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    #1

    tense, this year

    1. John: Which school club does Mary join this year?
    Tom: She joins the English club.
    2. John: Which school club has Mary joined this year?
    Tom: She has joined the English club.
    Which dialog is grammatically correct, #1 or #2?

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    #2

    Re: tense, this year

    Quote Originally Posted by sitifan View Post
    1. John: Which school club does Mary join this year?
    Tom: She joins the English club.
    2. John: Which school club has Mary joined this year?
    Tom: She has joined the English club.
    Which dialog is grammatically correct, #1 or #2?
    Both are correct, but with different meanings. 2. is more likely to be said.

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    #3

    Re: tense, this year

    What does #1 mean?

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    #4

    Re: tense, this year

    Quote Originally Posted by sitifan View Post
    What does #1 mean?
    Think about #1 for a while. Try to imagine a situation in which #1 would make sense.

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    #5

    Re: tense, this year

    Stumped. In Br Eng you could use a present, but the present continuous - if it was a prior assumption that Mary was going to join a club: 'Which club is Mary joining this year?'

    (I suppose, after a long and inconclusive discussion about possible clubs, someone might say 'Well which club does she join this year then?' - but in that context 'is she going to join' would sound more natural to me.)

    b

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    #6

    Re: tense, this year

    Quote Originally Posted by BobK View Post
    In Br Eng you could use a present, but the present continuous - if it was a prior assumption that Mary was going to join a club: 'Which club is Mary joining this year?'
    Is there a typo in the above sentence?

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    #7

    Re: tense, this year

    Hi sitifan

    In my opinion, dialogue 1. is not grammatically correct.
    John: Which school club does Mary join this year?
    Tom: She joins the English club.

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    #8

    Re: tense, this year

    Quote Originally Posted by sitifan View Post
    Is there a typo in the above sentence?
    No, but unless your accent is good some native speakers may think your grammar is incorrect.

    b

    PS I didn't represent the stress in my last post: 'You could use a present tense, but [if you did the one you used would have to be] the present continuous'. It's safer to follow Soup's advice.
    Last edited by BobK; 01-May-2009 at 13:41. Reason: PS Added

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    #9

    Re: tense, this year

    Quote Originally Posted by sitifan View Post
    1. John: Which school club does Mary join this year?
    Tom: She joins the English club.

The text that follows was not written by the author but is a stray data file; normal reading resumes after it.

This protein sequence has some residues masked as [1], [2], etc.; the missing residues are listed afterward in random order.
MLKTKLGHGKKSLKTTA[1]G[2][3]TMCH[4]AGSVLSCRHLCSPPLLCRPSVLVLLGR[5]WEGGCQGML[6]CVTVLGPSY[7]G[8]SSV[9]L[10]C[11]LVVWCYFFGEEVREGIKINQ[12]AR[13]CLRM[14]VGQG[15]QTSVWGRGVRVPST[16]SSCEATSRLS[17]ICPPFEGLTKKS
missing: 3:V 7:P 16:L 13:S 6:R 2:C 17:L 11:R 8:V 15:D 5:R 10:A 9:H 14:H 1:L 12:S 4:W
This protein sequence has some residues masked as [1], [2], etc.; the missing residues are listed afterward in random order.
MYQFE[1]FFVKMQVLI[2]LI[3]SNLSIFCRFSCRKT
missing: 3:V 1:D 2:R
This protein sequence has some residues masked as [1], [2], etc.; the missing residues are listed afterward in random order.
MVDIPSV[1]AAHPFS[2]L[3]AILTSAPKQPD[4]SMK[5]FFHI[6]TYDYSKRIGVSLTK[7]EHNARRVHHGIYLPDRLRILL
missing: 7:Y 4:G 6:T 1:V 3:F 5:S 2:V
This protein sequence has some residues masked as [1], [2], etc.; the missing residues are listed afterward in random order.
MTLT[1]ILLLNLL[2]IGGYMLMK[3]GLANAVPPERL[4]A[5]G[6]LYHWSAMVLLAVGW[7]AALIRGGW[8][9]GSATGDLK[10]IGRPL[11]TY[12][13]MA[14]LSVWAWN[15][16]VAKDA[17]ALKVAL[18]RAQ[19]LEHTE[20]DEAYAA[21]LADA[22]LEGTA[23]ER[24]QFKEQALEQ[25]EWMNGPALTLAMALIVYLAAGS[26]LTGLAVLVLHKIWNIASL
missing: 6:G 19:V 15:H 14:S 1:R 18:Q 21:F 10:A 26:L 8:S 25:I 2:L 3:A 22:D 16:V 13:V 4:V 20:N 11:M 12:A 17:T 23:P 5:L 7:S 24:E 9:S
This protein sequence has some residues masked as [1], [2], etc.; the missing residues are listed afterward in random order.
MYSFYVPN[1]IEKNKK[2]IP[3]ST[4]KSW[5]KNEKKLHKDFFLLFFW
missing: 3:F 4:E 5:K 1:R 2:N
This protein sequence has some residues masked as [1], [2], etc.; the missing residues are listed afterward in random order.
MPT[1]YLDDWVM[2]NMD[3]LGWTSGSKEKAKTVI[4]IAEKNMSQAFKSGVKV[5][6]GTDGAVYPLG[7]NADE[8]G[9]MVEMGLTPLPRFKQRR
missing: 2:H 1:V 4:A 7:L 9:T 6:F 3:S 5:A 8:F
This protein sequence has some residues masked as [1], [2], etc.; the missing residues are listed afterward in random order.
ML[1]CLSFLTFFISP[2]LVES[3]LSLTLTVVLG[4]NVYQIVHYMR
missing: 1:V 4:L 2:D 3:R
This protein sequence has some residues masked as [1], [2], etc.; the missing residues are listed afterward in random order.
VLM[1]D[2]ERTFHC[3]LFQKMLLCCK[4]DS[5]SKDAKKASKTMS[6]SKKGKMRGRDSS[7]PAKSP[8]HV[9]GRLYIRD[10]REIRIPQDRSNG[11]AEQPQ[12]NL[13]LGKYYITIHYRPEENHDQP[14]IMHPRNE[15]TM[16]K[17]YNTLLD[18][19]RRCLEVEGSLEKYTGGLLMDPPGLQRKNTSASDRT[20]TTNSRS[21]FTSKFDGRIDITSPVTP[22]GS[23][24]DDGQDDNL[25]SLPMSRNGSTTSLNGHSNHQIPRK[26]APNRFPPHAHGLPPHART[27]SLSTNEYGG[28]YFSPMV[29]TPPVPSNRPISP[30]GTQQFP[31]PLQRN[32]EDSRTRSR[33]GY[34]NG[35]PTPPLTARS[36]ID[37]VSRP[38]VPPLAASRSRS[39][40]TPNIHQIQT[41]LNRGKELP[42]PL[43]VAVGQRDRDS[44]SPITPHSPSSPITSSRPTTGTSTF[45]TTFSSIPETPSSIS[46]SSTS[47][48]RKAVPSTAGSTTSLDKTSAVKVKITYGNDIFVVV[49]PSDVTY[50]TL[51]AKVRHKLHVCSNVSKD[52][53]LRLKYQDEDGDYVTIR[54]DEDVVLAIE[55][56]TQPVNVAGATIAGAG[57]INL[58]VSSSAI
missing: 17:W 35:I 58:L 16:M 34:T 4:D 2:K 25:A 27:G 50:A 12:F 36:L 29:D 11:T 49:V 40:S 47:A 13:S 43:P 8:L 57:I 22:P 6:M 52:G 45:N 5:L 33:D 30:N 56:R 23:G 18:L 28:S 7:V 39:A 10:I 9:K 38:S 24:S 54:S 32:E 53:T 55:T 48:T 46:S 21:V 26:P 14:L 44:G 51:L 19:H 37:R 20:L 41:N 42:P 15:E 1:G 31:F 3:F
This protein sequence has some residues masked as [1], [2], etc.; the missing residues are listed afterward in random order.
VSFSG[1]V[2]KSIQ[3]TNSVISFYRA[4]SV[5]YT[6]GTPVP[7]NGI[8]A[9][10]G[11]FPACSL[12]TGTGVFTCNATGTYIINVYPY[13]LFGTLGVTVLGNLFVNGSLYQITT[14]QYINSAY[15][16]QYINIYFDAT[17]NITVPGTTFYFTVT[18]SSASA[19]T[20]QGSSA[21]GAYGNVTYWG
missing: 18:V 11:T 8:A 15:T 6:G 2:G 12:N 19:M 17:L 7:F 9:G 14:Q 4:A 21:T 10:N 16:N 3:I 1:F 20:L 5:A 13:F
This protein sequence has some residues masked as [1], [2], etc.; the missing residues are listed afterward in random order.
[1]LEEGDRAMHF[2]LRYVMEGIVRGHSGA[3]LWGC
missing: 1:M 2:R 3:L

2. John: Which school club has Mary joined this year?
    Tom: She has joined the English club.
    Which dialog is grammatically correct, #1 or #2?
    A situation in which 1. could be used is the following.

    In that school everyone joins a new club each year. Who joins which club has been decided and is on the club sheet that Tom is looking at.
    John wants to know which club Mary joins this year.

    "Which school club does Mary join this year?" means the same thing as 'Which school club (will Mary join)(is Mary joining)(is Mary going to join) this year?


    A further example of this grammar is a softball team of very young players. There are no set positions for the players. Before every game, the coach announces where each player will play.

    'Today Peter pitches, Robert catches, Bobby plays first base...' At this point an impatient Johnny pipes up with 'Where do I play today?'

    This grammar seems very natural to me, and I don't see how it's grammatically incorrect.

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    #10

    Re: tense, this year

    Quote Originally Posted by 2006 View Post
    A situation in which 1. could be used is the following.

    In that school everyone joins a new club each year. Who joins which club has been decided and is on the club sheet that Tom is looking at. John wants to know which club Mary joins this year.
    But even in that context, the last part, Mary joins this year is ungrammatical.

    That "who joins which club has been decided" tells us the decisions happened in the past; hence, John wants to know which club Mary joined this year.

    The tense is awkward, 2006. It's not that I don't want to agree with you here--rather, it's that I can't, not at the expense of learners reading this thread who believe the dialogue, not the sentence in question, is grammatically correct English.

    John: Which school club does Mary join this year?
    Tom: She joins the English club.
    "Which school club does Mary join this year?" [does not mean] the same thing as 'Which school club (will Mary join)(is Mary joining)(is Mary going to join) this year?

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